I absolutely felt that, and I was stigmatised. I had one friend in particular who was brutal about it: he had no empathy, and then almost a decade later, his brother started to suffer with mental illness, and this guy finally got to experience what it was like. I don’t know how he dealt with it, but I spoke to his brother and had many conversations with him about mental health, and was there for him as much as I could be. But the way that then-friend reacted was the way that many people do, and that is to tell the person suffering that it’s all in their head, which is such a fucking ridiculous thing to say. Yes, it is in your head, but there’s nothing you can do about it – there’s no stop button. You can’t just switch it off and suddenly feel overjoyed. It doesn’t work like that.

Why do you think some people still stigmatise mental illness?
Because not everyone is wired the same – some people are wired sensitively, and some people aren’t. As well as that, some people cruise through life without ever encountering a mental health problem, or they don’t encounter it until later in life. Someone might not experience depression until their forties, and then they’ll realise that so and so from high school that they were really insensitive to when they were 15 was actually dealing with a major problem.

The only way to stem the problem of stigma – and this especially applies to young people and all the issues they face in school with bullying and teenage insensitivity – is through education. And I don’t mean your standard ‘slideshow’ education – it’s really important to teach kids to understand what it’s like to exist in the mind of someone with depression. It’s a different, irrational and cruel world to live in, especially if you’re not seeking help, taking medication or in recovery. If you’re a teenager going through this, and everyone is telling you you’re a pussy, you’re weak, you’re a stupid bitch, or whatever, then you’re likely to think that’s true, given you’ve got a fragile, sensitive mind. You’re much more open to negative suggestions when you’re depressed.

Do you think working in music has been beneficial to your mental health?
I wouldn’t want to speak for the whole industry, but I think that the relationship between working in music and mental health, and how good or bad that relationship is, depends on your company. Working in music can be better for you, for sure, but in my experience, it’s often worse. Musicians are just a small cog in the large machine that is the music industry.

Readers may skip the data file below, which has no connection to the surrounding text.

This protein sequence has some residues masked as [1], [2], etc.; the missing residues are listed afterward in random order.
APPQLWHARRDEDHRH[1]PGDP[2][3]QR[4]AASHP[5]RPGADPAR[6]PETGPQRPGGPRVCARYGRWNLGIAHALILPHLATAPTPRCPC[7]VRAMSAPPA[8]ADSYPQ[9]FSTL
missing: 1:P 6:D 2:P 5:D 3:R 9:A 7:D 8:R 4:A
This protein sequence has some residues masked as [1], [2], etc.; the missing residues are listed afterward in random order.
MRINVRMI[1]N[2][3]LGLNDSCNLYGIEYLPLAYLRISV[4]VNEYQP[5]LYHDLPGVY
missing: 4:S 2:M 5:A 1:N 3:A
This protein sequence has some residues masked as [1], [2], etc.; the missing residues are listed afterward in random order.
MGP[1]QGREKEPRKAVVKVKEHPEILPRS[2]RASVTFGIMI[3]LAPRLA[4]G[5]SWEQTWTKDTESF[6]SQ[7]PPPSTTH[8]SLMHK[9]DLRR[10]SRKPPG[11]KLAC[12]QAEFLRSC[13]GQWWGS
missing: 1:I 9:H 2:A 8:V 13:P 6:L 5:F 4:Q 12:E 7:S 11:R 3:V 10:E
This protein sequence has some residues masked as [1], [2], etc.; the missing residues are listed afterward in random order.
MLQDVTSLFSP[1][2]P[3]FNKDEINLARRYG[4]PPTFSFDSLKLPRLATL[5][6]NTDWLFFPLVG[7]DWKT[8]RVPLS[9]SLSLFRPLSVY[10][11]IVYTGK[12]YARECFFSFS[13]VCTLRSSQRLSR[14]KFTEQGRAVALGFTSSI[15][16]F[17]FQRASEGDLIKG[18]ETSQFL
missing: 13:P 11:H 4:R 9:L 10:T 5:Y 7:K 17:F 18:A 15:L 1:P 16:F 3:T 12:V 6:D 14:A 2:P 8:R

Touring can be fucked, and fans treat you like shit if you say otherwise. If you say, ‘Touring sucks,’ you cop abuse for taking your life for granted. If you say you’re not having a good time on tour, people are like, ‘What’s your problem?! You’ve got the best job in the world!’ There’s a flipside to everything: sometimes touring is shit, and sometimes I don’t want to be doing it. Sometimes I don’t want to be on-stage, but I have to get up there and perform like I want to be there. That can be a crazy mental struggle – knowing I have to go and do something, when all I want to do is curl up in bed and do nothing. But, at the same time, sometimes I get up on stage, and the feeling I get from the audience is the only thing I needed to turn the day around. I’d say the relationship between the music industry and mental health is 70% great, and 30% terrible.

The Amity Affliction’s lyrics have a well-documented association with your experiences of depression, but I understand you’ve tried to move towards a more narrative-driven style with the music you’re currently working on – is that still the case?
It’s not happening. I don’t know why, but roughly once a year I go through a period of extreme instability, and I’ll just do crazy shit. I already had limited time on my hands, but I recently enrolled in university to study political science, whilst also trying to organise doing wedding photography. I was trying all sorts of shit, and I ended up having a breakdown after my wife sat me down and said, ‘You need to stop for a second and think about what you’re doing.’ And the whole creation of this narrative-based concept album was part of that experience. So, moving forward, I’m just going to write what I write and not put any pressure on myself to write anything apart from what I feel like writing. I’m putting the concept idea on the backburner.

Words: Jake Richardson 

Photo: Andy Ford

If you’re struggling with your own mental health, don’t suffer in silence. Talk to someone you can trust – it could be a friend, a family member, a teacher, a doctor, a counsellor or a helpline – or visit YoungMinds for more information about how to find support. If you’re passionate about improving young people’s mental health and wellbeing then take a look at all the ways you can get involved with YoungMinds’ good work here.

Now read these

The best of Kerrang! delivered straight to your inbox three times a week. What are you waiting for?